Ponceau 4R: Ponceau 4R -known by more than 100 synonyms, including as C.I. 16255, Cochineal Red A, C.I. Acid Red 18, Brilliant Scarlet 3R, Brilliant Scarlet 4R, New Coccine, is a synthetic colourant that may be used as a food colouring. It is denoted by E Number E124. Its chemical name is 1--4-sulpho-1-napthylazo-- 2-napthol- 6‚8-disulphonic acid, trisodium salt. Ponceau -17th century French for "poppy-coloured"- is the generic name for a family of azo dyes. Ponceau 4R is a strawberry red azo dye which can be used in a variety of food products, and is usually synthesized from aromatic hydrocarbons; it is stable to light, heat, and acid but fades in the presence of ascorbic acid.It is used in Europe, Asia and Australia, but has not been approved by the US FDA.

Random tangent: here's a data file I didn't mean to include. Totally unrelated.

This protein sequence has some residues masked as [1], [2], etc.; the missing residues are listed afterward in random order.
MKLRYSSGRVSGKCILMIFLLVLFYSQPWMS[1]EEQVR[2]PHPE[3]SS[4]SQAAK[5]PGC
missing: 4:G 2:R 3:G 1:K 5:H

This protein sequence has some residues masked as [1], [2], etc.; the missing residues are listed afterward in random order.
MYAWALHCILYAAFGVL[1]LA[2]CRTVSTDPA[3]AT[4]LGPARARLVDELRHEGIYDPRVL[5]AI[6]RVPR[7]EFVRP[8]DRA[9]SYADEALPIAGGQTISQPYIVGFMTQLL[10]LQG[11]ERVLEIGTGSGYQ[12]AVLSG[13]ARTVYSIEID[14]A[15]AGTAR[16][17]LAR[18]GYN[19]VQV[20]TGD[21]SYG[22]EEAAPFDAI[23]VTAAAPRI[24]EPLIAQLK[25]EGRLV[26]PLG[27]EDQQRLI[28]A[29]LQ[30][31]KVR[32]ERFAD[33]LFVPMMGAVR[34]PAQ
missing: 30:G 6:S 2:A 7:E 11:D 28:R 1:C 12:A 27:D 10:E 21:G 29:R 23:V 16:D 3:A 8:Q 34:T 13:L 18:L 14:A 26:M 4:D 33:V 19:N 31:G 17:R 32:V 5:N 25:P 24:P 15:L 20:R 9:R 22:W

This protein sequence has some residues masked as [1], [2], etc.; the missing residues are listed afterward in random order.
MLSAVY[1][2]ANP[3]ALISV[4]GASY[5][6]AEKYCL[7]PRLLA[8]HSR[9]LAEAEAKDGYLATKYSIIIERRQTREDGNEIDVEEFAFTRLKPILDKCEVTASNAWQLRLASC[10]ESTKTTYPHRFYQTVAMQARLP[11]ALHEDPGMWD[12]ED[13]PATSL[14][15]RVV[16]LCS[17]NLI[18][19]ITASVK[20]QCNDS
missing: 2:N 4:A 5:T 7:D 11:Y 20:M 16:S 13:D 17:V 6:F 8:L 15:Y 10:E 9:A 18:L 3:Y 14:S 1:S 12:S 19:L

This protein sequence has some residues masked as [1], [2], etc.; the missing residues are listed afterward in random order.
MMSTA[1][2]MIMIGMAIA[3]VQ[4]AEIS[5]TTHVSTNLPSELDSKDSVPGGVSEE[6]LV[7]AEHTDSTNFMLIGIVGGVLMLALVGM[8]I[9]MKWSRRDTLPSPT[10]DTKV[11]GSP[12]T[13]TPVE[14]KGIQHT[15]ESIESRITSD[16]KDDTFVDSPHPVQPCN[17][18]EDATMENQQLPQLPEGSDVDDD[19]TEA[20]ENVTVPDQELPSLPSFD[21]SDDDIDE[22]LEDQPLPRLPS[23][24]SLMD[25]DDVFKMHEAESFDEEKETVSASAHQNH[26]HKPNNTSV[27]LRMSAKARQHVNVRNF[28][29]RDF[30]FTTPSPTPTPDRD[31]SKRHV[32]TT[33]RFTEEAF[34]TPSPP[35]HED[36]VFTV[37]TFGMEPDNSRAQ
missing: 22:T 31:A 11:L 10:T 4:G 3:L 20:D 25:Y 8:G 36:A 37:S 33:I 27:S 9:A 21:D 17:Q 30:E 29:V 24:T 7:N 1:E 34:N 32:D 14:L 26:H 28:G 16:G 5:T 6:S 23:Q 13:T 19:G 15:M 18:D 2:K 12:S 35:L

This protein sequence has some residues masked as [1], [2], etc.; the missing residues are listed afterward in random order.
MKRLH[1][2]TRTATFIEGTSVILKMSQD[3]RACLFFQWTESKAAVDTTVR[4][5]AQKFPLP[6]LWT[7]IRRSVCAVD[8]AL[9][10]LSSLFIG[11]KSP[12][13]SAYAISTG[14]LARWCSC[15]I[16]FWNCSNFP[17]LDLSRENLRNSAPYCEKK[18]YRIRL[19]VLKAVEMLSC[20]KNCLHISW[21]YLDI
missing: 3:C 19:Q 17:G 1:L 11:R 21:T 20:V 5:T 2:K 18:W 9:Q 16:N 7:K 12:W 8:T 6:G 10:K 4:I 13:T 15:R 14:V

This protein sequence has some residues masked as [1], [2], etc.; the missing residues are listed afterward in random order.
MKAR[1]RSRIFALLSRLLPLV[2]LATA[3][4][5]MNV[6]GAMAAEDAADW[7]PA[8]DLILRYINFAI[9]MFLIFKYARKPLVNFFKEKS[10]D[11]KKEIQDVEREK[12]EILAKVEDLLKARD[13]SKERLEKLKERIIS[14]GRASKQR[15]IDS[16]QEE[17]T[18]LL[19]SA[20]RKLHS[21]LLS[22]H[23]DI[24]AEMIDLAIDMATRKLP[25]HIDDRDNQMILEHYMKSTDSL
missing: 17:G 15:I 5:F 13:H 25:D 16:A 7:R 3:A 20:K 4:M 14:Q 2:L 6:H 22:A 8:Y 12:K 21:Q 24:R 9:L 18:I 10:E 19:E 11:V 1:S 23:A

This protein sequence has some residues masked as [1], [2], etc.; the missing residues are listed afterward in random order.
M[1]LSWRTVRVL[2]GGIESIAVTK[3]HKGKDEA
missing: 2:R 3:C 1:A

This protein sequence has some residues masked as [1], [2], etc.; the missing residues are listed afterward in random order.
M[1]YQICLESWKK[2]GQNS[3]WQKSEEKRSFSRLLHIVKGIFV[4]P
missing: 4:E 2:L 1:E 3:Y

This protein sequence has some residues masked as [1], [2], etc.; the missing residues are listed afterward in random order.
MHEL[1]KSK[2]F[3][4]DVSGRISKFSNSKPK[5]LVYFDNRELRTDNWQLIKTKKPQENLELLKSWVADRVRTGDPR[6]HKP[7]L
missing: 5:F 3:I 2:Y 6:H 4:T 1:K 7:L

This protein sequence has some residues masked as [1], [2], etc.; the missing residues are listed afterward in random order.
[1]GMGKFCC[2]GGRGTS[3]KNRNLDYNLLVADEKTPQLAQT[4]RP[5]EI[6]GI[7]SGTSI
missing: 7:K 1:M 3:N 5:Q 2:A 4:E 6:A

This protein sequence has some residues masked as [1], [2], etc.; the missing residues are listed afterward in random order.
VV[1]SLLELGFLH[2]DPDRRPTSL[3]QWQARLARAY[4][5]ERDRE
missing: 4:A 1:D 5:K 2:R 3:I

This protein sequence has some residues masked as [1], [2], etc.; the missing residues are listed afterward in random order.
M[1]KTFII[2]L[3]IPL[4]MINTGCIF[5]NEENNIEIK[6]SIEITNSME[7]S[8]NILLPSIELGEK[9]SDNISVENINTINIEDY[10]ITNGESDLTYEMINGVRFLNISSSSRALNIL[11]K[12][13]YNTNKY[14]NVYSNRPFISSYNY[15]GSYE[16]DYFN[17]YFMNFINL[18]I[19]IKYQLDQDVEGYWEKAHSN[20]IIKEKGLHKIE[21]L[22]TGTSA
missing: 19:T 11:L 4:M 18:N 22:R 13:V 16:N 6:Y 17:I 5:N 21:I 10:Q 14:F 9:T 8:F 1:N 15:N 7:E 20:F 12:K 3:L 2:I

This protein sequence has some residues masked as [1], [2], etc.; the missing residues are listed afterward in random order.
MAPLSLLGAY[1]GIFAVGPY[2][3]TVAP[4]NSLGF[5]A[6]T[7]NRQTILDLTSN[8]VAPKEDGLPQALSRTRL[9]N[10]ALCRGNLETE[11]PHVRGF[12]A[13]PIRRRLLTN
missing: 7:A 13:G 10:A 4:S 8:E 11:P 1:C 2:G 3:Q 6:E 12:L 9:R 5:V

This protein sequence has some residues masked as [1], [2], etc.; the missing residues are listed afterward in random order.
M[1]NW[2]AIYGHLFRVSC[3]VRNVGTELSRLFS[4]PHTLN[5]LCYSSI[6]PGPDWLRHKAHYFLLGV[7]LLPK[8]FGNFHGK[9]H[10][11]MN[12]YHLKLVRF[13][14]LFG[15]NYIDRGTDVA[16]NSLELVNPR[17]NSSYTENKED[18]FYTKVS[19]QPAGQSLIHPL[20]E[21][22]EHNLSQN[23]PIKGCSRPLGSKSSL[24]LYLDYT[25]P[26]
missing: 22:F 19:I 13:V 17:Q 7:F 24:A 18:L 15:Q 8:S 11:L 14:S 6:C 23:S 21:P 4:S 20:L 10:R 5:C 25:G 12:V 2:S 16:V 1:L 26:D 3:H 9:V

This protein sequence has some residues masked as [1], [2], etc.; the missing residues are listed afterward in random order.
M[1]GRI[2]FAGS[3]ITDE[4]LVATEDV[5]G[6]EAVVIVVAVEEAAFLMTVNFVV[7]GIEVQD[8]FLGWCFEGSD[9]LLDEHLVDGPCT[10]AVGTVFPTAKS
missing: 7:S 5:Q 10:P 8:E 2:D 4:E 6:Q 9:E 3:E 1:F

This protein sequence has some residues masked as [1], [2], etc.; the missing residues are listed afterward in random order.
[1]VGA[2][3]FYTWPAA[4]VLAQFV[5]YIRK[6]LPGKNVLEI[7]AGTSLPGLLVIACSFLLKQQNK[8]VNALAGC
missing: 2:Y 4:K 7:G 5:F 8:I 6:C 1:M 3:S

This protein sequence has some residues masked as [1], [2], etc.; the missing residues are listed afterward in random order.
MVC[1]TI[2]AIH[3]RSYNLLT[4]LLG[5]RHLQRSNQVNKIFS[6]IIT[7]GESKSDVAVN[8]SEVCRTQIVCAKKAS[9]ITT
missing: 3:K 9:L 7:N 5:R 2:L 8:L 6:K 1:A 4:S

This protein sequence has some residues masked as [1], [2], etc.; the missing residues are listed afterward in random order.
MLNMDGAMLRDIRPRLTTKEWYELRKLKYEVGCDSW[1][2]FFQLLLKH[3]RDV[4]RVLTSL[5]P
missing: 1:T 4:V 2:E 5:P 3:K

Source: Wikipedia
  • E129 - Allura red ac


    Allura Red AC: Allura Red AC is a red azo dye that goes by several names, including FD&C Red 40. It is used as a food dye and has the E number E129. It is usually supplied as its red sodium salt, but can also be used as the calcium and potassium salts. These salts are soluble in water. In solution, its maximum absorbance lies at about 504 nm.
    Source: Wikipedia
  • E133 - Brilliant blue FCF


    Brilliant Blue FCF: Brilliant Blue FCF -Blue 1- is an organic compound classified as a triarylmethane dye and a blue azo dye, reflecting its chemical structure. Known under various commercial names, it is a colorant for foods and other substances. It is denoted by E number E133 and has a color index of 42090. It has the appearance of a blue powder. It is soluble in water, and the solution has a maximum absorption at about 628 nanometers.
    Source: Wikipedia
  • E160a - Carotene